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Journal of Applied Electrochemistry

, Volume 47, Issue 7, pp 803–814 | Cite as

CsH5(PO4)2/quartz fiber thin membranes for intermediate temperature fuel cells and electrochemical synthesis of ammonia

  • Geletu Qing
  • Kazuya Sukegawa
  • Ryuji Kikuchi
  • Atsushi Takagaki
  • Shigeo Ted Oyama
Research Article
Part of the following topical collections:
  1. Fuel cells

Abstract

In this study, CsH5(PO4)2/quartz fiber thin membranes with thicknesses varying from 70 to 150 μm were prepared by a simple impregnation method and were tested as an electrolyte for fuel cell and electrolytic cell applications. The membranes consisted of a physical dispersion of CsH5(PO4)2 in the quartz fiber matrix. The crystalline structure and thermal behavior of CsH5(PO4)2 were not influenced by the quartz fiber. The membrane showed a high conductivity of 33 mS cm−1 at 180–250 °C under 30% H2O/Ar atmosphere. In addition, the membranes had area-specific resistances of 0.32 and 0.73 Ω cm2, for corresponding thicknesses of 70 and 150 μm, which are sufficiently low values compared with those of pellet-type electrolytes. The membrane showed stable conductivity at 220 °C under 30% H2O/Ar atmosphere for 20 h. A fuel cell assembled with the membrane exhibited an open-circuit voltage of 0.93 V and peak power densities of 105 and 72 mW cm−2, for corresponding thicknesses of 70 and 150 μm. In addition, ammonia was successfully synthesized from humidified hydrogen and nitrogen under atmospheric pressure in an electrolytic cell assembled with the membrane. An ammonia formation rate of 2.8 × 10−10 mol cm−2 s−1 and a Faradaic efficiency of 0.09% were obtained at 220 °C when the applied voltage was 0.05 V. With the increase of the applied voltage, both ammonia formation rate and Faradaic efficiency decreased rapidly.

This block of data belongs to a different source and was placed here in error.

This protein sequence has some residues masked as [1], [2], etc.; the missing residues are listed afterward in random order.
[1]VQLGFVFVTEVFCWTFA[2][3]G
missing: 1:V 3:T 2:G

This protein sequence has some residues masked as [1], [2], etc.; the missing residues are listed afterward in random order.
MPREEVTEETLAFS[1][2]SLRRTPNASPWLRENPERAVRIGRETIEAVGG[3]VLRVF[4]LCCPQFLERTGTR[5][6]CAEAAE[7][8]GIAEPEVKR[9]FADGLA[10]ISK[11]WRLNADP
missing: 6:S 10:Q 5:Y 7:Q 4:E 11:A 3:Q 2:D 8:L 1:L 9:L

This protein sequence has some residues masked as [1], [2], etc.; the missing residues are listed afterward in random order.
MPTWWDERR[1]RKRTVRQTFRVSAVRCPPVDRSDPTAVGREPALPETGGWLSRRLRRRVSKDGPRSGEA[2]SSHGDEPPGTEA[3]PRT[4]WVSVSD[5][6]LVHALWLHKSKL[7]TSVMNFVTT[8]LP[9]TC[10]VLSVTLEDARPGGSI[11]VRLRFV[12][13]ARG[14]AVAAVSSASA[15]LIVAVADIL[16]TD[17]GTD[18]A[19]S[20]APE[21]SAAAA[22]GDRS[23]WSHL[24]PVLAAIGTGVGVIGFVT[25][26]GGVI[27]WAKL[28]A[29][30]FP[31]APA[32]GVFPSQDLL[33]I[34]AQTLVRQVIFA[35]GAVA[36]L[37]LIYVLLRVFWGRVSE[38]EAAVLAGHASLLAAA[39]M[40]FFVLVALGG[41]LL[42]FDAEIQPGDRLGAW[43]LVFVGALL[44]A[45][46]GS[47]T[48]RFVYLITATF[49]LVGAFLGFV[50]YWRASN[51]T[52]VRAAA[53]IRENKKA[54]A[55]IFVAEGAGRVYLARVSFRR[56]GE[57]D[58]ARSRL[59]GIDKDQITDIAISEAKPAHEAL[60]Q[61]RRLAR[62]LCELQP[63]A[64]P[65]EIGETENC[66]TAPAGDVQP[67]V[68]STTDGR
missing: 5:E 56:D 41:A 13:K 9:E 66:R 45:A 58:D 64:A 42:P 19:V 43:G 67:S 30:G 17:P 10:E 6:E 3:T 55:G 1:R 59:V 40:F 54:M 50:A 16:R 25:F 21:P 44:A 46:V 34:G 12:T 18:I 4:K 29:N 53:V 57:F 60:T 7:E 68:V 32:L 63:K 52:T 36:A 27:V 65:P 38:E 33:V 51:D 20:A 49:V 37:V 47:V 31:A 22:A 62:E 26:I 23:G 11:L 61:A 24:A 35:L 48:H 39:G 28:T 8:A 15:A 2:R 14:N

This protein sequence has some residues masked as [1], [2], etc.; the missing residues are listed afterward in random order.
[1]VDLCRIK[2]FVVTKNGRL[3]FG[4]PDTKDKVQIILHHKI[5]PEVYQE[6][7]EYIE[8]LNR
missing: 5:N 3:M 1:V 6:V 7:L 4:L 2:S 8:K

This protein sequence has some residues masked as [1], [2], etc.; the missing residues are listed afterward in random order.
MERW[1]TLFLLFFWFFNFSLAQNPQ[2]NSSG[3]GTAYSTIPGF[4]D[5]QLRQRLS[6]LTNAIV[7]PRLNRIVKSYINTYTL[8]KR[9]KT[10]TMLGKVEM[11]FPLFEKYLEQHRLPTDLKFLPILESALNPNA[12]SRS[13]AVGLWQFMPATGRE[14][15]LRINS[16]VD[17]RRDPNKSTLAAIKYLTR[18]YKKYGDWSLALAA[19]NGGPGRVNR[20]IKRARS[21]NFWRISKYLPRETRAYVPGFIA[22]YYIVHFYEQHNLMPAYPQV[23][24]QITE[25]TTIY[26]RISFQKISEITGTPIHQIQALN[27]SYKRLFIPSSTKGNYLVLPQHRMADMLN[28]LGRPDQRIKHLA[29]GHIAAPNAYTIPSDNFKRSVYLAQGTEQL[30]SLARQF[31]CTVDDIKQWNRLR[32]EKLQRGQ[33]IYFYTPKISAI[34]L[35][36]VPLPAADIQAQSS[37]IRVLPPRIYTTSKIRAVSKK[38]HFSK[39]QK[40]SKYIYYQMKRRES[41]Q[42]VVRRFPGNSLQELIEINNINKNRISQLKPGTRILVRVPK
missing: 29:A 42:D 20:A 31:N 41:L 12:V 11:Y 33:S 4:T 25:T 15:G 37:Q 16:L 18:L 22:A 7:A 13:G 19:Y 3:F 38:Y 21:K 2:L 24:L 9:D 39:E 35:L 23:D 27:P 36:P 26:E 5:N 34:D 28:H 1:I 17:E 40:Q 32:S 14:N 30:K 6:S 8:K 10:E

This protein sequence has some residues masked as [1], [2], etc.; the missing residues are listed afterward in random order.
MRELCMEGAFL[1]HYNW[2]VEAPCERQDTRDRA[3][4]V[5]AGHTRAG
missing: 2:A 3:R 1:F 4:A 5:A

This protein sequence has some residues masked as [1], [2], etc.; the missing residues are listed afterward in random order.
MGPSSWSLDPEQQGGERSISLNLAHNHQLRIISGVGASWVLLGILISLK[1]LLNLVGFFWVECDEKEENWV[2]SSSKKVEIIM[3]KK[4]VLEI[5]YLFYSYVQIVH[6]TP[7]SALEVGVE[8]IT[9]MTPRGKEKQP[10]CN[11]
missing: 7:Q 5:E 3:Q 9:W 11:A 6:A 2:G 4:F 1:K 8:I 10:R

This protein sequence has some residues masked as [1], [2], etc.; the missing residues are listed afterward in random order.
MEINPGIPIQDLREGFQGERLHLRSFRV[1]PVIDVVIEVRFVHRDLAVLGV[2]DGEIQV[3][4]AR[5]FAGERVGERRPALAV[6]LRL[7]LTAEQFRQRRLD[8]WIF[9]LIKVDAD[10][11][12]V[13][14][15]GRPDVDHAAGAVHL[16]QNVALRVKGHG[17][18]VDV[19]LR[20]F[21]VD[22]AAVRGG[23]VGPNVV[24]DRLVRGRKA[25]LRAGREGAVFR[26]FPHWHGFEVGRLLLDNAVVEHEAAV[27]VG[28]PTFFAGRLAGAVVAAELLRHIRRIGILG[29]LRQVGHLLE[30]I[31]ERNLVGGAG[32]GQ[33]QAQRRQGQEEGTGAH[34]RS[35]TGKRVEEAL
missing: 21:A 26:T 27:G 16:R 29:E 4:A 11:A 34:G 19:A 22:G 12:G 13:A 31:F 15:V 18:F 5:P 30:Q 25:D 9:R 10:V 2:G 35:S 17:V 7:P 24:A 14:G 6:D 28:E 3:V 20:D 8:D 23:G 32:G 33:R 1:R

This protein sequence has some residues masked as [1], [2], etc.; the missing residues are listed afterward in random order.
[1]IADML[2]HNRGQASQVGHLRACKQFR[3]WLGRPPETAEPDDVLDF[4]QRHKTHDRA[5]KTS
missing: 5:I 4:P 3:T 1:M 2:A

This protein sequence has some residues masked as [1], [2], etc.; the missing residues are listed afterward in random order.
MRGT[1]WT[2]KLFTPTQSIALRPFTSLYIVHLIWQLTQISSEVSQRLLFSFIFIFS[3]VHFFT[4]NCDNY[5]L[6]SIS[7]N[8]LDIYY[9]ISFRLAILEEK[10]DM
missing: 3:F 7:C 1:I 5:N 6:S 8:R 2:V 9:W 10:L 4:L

Graphical abstract

Keywords

Electrolyte Membrane Intermediate temperature fuel cells Electrolysis Ammonia synthesis CsH5(PO4)2 

Notes

Acknowledegments

This work was supported by CREST, Japan Science and Technology Agency (JST).

Supplementary material

10800_2017_1082_MOESM1_ESM.doc (510 kb)
Supplementary material 1 (DOC 510 kb)

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Copyright information

© Springer Science+Business Media Dordrecht 2017

Authors and Affiliations

  • Geletu Qing
    • 1
    • 2
  • Kazuya Sukegawa
    • 1
  • Ryuji Kikuchi
    • 1
    • 2
  • Atsushi Takagaki
    • 1
  • Shigeo Ted Oyama
    • 1
    • 3
  1. 1.Department of Chemical System EngineeringThe University of TokyoTokyoJapan
  2. 2.CRESTJapan Science and Technology Agency (JST)TokyoJapan
  3. 3.Department of Chemical EngineeringVirginia TechBlacksburgUSA

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